isla

I don’t buy a lot of YA books because I read them so quickly and this was always checked out at the library.  I hope some of the popularity will go down and I can get my hands on it this year!

Book You Are Most Anticipating For 2015 (non-debut)?

mrkiss

Oh man, I loved the first installment of this series and I can’t wait to listen to the next!

2015 Debut You Are Most Anticipating?

simon

I actually don’t keep up much on debuts, but I saw Jamie’s review for this one and my interest is definitely piqued!

Series Ending/A Sequel You Are Most Anticipating in 2015?

angelfall3

Seriously. So excited.

One Thing You Hope To Accomplish Or Do In Your Reading/Blogging Life In 2015?

Successfully have my baby in March!  That’s pretty much the one life goal. It would be great to keep reading some books, too, but let’s be honest, I’ll have some other priorities. 🙂

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YA Book Review: Mila 2.0 – 1/5

MILA 2.0 by Debra Driza

Mila

My rating: 1 of 5 stars

No. This book is just a giant no.

There are so many obnoxious things about this story. I really, really wish I hadn’t even finished it. I slogged through it because I had a theory and, of course, it wasn’t until I got to the end that it occurred to me I might not be able to test my theory until the next book in the series, and there’s no way I’m picking up that brick.

For a book about an android/cyborg/whatever you want to call Mila, it was freaking boring. Mila is the lamest machine-like-thing ever. She can do crazy ninja-like moves, which is cool if predictable, but what else? She can insert a microchip into her wrist (but can barely process it) and she has GPS. That’s it. So. Lame.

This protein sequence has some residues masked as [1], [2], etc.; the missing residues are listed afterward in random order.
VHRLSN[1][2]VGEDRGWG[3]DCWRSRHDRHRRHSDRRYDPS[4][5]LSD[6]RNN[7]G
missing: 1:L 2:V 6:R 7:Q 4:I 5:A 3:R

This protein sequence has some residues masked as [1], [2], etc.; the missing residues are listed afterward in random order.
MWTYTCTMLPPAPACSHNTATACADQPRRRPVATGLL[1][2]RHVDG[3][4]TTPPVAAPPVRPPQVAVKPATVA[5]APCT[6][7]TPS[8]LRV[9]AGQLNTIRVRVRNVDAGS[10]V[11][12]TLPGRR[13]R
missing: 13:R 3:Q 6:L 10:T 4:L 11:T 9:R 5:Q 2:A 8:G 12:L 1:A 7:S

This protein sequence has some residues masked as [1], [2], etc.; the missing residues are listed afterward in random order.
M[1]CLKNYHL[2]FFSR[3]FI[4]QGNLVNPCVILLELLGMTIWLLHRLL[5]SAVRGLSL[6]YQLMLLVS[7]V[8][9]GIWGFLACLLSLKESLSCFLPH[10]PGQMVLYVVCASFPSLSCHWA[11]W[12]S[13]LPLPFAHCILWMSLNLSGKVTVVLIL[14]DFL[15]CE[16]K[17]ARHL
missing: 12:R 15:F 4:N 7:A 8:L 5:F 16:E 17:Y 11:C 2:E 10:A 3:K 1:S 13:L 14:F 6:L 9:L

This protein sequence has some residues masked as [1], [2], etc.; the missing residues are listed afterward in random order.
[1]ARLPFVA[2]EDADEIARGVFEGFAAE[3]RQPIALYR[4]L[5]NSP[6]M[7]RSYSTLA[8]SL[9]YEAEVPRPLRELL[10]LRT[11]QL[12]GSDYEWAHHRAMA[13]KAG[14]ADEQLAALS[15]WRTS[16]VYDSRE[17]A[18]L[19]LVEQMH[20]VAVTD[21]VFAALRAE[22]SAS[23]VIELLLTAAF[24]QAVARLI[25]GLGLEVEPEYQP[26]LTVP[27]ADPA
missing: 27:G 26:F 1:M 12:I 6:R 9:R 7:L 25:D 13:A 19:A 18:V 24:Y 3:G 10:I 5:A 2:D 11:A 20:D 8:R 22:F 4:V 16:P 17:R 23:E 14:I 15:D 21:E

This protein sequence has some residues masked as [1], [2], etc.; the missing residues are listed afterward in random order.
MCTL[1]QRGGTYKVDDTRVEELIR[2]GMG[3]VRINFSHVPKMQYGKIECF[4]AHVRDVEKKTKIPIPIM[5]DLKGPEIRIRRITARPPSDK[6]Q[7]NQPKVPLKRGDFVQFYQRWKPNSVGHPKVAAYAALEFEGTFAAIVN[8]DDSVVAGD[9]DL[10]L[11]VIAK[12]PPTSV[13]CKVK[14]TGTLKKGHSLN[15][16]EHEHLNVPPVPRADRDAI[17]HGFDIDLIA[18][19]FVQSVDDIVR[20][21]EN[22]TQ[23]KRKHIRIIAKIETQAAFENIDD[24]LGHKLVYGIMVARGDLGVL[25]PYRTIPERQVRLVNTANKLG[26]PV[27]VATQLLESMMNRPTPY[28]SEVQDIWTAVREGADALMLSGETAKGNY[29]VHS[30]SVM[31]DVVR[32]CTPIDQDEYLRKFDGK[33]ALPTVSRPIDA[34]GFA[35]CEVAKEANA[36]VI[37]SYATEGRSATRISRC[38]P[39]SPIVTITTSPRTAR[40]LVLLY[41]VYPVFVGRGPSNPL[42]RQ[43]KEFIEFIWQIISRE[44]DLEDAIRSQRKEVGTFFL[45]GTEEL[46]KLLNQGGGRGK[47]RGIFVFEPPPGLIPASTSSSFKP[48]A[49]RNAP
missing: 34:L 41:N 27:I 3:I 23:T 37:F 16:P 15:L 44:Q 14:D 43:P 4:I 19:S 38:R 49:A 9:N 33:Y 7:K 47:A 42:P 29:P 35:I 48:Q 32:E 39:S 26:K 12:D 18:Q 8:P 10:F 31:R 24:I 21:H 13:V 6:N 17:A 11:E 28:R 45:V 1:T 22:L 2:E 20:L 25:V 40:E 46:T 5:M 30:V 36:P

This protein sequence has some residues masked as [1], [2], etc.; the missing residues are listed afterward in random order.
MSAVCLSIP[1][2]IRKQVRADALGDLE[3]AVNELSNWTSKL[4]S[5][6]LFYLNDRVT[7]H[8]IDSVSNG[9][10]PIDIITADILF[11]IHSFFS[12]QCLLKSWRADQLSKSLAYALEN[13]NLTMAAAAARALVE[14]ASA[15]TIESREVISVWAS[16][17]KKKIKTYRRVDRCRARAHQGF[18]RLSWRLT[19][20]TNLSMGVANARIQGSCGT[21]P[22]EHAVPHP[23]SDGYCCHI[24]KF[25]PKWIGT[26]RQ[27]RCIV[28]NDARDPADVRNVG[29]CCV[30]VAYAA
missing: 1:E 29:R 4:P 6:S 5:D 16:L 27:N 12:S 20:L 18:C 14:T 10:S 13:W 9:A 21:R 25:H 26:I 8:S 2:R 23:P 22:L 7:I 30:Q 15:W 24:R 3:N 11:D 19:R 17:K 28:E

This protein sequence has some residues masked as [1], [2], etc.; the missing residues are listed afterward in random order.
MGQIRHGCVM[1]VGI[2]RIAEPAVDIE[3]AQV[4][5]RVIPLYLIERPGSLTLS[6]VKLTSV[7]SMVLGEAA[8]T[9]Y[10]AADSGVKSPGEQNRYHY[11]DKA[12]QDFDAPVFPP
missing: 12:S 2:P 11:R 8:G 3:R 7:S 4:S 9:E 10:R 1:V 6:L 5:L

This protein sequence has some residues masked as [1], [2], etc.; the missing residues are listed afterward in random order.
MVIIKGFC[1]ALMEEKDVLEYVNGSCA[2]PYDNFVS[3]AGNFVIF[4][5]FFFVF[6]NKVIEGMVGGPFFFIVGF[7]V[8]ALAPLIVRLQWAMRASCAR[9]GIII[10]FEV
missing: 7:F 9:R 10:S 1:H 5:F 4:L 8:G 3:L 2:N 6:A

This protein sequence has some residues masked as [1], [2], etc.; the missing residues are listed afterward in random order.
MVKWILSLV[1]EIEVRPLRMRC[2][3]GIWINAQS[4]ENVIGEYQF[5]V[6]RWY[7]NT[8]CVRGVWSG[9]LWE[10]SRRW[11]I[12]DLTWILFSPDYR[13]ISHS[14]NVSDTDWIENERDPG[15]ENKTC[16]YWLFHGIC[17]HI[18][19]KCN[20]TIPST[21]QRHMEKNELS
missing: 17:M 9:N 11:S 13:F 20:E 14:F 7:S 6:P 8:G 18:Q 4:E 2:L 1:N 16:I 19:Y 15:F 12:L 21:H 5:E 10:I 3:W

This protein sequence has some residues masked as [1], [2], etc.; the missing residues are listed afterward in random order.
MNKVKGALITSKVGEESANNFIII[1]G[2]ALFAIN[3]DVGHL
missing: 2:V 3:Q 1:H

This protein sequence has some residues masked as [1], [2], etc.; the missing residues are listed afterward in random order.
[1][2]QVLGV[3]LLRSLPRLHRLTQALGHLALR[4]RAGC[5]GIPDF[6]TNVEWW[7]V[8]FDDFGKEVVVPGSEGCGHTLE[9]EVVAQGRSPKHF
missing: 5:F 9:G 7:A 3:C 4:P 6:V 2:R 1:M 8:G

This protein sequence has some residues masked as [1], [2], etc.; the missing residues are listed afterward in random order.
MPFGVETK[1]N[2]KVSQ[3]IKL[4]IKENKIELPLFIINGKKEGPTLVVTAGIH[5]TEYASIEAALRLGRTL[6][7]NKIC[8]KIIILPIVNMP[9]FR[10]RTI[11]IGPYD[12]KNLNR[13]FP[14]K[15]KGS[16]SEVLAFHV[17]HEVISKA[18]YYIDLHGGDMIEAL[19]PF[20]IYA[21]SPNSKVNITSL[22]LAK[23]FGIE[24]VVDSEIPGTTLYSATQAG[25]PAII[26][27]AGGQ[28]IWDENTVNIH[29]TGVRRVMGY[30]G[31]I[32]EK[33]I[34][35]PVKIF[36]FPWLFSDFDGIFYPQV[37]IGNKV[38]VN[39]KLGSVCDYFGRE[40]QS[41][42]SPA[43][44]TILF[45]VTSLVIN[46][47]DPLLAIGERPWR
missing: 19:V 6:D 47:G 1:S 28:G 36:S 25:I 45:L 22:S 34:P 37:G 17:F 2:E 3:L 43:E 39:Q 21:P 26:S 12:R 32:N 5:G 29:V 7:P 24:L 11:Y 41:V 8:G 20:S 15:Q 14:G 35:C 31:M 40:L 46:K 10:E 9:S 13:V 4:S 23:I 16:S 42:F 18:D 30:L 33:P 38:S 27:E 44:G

Nothing about what she is makes sense. “Mila” is supposedly some kind of weapon the U.S. has made? Why in the world would they EVER design an android weapon to take the shape of a teenage girl? Dumb. And this entire project is run by two scientists? Equally dumb.

There is just so much about this that is absurd. I can’t resist naming a few:

1) Kaylee, her so-called best friend of a month, tries to kill her over a boy who moved into town two days before. The crazy of that situation was so glossed over.

2) Mila’s “love” for a boy who, again, had been around for two days. Why? There is zero connection. I’m so suspicious of him but we don’t get any more information before the end of the book, so I have no way of knowing if my guess is right (seriously, though, Mila is on the run from a “secret organization” who “knows no bounds” and a strange guy shows up, all handsome, decides he loves Mila, and his name? HUNTER. *slow blink*)

3) Mila has all this attachment to her school, and friends, and horse, and mother, etc, but she’s truly only been “alive” for a month. For a machine with human feelings she has about 500% the amount of feelings anyone has for anything in that length of time.

And then – there’s the biggest, most ridiculous thing of all. It’s after Mila and her mother’s capture (sorry for the spoilers, seriously though, you don’t want to read this book) and the scientist is putting her through “tests. ” Apparently if she can show that she doesn’t have emotions (when they already know she does) then she can live. So they decide to put her through these tests using emotion as the main incentive for her to succeed. In the final test she literally has to go through a Tough Mudder-like course all the while watching TV screens of her mother slowly being burned to death.